Paxton House, and its marvelous treasures, was one of 14 British historic sites and institutions commemorating the life and legacy of Thomas Chippendale in 2018. We feel fortunate to have seen so many of his treasures during our in-depth tours this spring! For those who still can’t get enough of Chippendale’s iconic furniture, the website commemorating the 300th anniversary can be found here. Trust members will have an opportunity to visit the Metropolitan Museum of Arts’s Chippendale exhibition in January as part our New York Antiques Weekend program. Stay tuned for more details!

Cultural Tourism in Maine

The natural beauty of its rugged coastline, and the ready availability of lobster, may be two of the top reasons for traveling to the state of Maine, but for history and museum enthusiasts there are sights galore.

Postcard Collection of Mary W. Prickett. Image courtesy Downs Collection, Winterthur Library.
Postcard Collection of Mary W. Prickett. Image courtesy Downs Collection, Winterthur Library.

The state’s long-standing popularity as a destination belies the challenges its location has always posed to the locals. The short northern growing season makes the state less ideal for agriculture than regions further south and west, but the abundance of natural resources, particularly fish and timber, allowed early settlers to eke out a living. Towns along the coast, Portland in particular, became busy trading ports, with merchants establishing houses and channeling a certain amount of imported luxury goods along with necessities to the region.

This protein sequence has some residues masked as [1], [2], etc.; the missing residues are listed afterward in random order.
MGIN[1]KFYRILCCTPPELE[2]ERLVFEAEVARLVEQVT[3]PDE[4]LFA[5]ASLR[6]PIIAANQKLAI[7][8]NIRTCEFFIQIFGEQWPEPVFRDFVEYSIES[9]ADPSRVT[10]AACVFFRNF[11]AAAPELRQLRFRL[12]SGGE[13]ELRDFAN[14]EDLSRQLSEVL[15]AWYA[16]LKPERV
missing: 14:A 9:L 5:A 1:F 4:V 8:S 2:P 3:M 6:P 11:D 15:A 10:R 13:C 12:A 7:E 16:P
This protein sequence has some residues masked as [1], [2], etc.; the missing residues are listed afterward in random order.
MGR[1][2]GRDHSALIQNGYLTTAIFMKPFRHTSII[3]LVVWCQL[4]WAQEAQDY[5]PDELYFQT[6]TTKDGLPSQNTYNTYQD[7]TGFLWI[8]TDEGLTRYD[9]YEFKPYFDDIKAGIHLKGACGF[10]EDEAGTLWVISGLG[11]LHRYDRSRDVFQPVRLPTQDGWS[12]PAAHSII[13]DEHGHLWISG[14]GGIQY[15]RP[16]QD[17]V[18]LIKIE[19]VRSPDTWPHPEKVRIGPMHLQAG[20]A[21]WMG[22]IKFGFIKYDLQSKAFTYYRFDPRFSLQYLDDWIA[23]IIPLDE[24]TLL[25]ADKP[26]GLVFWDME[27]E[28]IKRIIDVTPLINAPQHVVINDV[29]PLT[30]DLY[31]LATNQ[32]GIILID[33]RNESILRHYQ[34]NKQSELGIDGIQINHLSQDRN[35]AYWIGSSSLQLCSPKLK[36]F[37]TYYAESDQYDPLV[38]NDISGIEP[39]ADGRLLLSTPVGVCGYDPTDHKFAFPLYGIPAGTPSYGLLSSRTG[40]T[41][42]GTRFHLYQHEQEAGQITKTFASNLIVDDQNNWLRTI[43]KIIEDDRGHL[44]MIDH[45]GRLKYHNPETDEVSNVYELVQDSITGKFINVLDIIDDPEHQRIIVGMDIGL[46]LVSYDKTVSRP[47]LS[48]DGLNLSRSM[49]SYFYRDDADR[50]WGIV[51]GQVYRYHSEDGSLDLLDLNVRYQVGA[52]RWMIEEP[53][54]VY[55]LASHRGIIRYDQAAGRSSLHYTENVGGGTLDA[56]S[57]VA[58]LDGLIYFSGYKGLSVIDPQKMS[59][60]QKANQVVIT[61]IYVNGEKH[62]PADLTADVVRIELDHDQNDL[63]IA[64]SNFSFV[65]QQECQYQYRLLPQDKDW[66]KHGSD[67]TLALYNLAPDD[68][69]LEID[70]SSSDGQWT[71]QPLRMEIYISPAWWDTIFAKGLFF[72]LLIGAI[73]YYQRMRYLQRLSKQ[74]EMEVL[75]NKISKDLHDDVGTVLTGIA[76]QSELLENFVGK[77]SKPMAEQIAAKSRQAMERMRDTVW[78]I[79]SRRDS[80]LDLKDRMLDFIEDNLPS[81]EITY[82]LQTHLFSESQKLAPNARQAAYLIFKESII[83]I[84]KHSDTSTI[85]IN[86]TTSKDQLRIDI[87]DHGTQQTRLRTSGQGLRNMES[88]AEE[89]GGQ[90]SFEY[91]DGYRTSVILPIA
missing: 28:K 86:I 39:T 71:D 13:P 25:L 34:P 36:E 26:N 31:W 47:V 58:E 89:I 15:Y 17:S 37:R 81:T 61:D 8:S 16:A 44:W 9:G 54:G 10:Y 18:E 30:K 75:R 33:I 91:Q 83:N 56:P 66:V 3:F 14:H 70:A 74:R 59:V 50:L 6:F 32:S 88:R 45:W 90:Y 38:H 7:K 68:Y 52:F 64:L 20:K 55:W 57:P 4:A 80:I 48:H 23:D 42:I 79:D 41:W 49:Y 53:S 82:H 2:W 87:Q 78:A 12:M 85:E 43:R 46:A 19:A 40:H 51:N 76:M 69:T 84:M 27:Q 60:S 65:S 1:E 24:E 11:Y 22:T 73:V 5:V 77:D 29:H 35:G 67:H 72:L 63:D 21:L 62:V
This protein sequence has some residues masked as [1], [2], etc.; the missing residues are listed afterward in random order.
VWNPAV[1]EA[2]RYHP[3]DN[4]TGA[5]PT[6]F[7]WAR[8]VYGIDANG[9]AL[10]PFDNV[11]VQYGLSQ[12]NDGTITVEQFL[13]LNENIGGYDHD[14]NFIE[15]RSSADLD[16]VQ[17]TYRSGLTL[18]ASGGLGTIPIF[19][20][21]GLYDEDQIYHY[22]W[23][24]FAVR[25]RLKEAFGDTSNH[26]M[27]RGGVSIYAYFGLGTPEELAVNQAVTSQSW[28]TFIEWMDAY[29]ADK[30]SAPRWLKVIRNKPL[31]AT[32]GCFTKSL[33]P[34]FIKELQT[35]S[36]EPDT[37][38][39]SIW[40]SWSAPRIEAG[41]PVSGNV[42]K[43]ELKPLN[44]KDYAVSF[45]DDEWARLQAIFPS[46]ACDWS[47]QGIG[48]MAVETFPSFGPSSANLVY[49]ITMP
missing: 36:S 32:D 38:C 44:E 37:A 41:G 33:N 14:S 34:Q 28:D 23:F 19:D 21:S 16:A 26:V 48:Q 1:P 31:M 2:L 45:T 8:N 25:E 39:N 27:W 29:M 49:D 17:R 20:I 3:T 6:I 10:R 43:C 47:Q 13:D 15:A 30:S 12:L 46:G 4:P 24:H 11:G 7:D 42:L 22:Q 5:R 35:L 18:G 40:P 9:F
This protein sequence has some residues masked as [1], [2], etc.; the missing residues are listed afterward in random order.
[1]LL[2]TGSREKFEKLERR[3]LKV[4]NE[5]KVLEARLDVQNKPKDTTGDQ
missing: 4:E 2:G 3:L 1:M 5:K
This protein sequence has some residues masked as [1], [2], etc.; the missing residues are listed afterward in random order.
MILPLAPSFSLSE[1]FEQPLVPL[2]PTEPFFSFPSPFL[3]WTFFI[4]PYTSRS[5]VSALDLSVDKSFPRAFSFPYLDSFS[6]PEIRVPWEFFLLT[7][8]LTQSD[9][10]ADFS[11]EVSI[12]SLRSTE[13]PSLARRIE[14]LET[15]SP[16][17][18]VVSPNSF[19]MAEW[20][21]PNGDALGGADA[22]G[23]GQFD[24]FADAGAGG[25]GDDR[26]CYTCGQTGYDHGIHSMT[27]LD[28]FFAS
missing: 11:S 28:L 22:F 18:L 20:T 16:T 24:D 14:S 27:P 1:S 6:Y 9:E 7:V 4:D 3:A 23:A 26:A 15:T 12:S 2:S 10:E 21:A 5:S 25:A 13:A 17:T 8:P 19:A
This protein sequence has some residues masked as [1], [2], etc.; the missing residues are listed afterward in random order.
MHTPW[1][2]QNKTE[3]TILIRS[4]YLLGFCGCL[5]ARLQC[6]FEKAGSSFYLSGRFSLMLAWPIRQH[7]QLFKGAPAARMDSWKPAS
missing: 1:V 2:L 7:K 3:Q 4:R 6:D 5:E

Throughout the 18th century, Maine belonged to the state of Massachusetts, but the remoteness produced a culture of independent people who often felt neglected or otherwise at odds odds with the state legislature in Boston. Travellers in Maine often commented on the curiosity, whether friendly or antagonistic, with which locals regarded the outside world. The reaction of travelers to their sudden status as fonts of knowledge ranged from understanding to the sarcastic, as this anonymous travel diary from 1797, written by a Frenchman or French-Canadian, suggests:

“The commonalty abstracted from news in the recesses of the country indulge an unbounded curiosity, which they imagine every one they meet, especially strangers, are bound to gratify. ‘Well, Mister, what’s the news,’ is their favorite phrase, and is the signal of a string of inquiries being about to take place concerning the person’s name, age, country and occupation, whence he came, and whither he is going.  Foreigners who are aware of this ceremony scarcely ever fail to mislead them with some strange story, which is generally circulated with large additions the ensuing Sunday betwixt meetings.”